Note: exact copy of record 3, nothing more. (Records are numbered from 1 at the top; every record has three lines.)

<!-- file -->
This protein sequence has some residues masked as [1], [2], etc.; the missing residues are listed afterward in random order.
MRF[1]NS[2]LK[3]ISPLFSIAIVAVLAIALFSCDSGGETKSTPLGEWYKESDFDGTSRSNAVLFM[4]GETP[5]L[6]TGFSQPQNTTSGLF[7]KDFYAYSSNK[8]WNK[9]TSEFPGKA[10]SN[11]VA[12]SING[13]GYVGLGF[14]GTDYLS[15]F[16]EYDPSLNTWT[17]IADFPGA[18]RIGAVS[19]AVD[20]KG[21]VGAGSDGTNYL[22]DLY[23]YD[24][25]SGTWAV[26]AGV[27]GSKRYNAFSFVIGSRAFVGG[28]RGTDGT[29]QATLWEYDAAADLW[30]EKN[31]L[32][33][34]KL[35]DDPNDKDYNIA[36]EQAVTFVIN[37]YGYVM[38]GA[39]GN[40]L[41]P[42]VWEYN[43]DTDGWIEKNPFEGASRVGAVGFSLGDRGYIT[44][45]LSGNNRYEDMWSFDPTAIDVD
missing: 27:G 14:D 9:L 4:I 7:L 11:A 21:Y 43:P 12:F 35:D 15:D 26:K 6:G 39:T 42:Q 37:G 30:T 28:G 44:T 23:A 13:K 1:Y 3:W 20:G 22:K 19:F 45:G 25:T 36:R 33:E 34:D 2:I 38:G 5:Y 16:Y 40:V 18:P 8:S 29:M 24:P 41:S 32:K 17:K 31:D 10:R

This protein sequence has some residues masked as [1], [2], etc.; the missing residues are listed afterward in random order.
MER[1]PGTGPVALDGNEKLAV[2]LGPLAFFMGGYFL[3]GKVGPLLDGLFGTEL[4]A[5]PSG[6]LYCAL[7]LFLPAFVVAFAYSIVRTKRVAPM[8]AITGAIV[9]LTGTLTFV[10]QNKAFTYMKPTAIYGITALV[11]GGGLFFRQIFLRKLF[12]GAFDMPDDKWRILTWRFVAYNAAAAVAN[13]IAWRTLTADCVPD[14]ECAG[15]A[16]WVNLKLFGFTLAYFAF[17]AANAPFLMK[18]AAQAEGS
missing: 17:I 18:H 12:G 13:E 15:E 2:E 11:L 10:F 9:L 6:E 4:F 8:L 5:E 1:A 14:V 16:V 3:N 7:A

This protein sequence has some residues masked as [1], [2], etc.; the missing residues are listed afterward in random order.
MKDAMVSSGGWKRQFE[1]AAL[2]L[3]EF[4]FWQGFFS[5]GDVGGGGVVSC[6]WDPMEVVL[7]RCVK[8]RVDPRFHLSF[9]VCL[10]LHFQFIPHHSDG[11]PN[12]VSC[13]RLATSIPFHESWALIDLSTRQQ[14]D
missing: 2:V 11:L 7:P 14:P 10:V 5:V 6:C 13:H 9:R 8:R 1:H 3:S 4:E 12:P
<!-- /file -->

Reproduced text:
This protein sequence has some residues masked as [1], [2], etc.; the missing residues are listed afterward in random order.
MKDAMVSSGGWKRQFE[1]AAL[2]L[3]EF[4]FWQGFFS[5]GDVGGGGVVSC[6]WDPMEVVL[7]RCVK[8]RVDPRFHLSF[9]VCL[10]LHFQFIPHHSDG[11]PN[12]VSC[13]RLATSIPFHESWALIDLSTRQQ[14]D
missing: 2:V 11:L 7:P 14:P 10:V 5:V 6:C 13:H 9:R 8:R 1:H 3:S 4:E 12:P